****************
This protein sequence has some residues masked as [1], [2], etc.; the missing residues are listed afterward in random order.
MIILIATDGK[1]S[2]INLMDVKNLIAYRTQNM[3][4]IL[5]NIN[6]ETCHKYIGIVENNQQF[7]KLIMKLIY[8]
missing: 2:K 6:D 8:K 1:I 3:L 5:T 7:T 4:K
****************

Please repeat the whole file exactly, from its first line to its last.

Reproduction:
This protein sequence has some residues masked as [1], [2], etc.; the missing residues are listed afterward in random order.
MIILIATDGK[1]S[2]INLMDVKNLIAYRTQNM[3][4]IL[5]NIN[6]ETCHKYIGIVENNQQF[7]KLIMKLIY[8]
missing: 2:K 6:D 8:K 1:I 3:L 5:T 7:T 4:K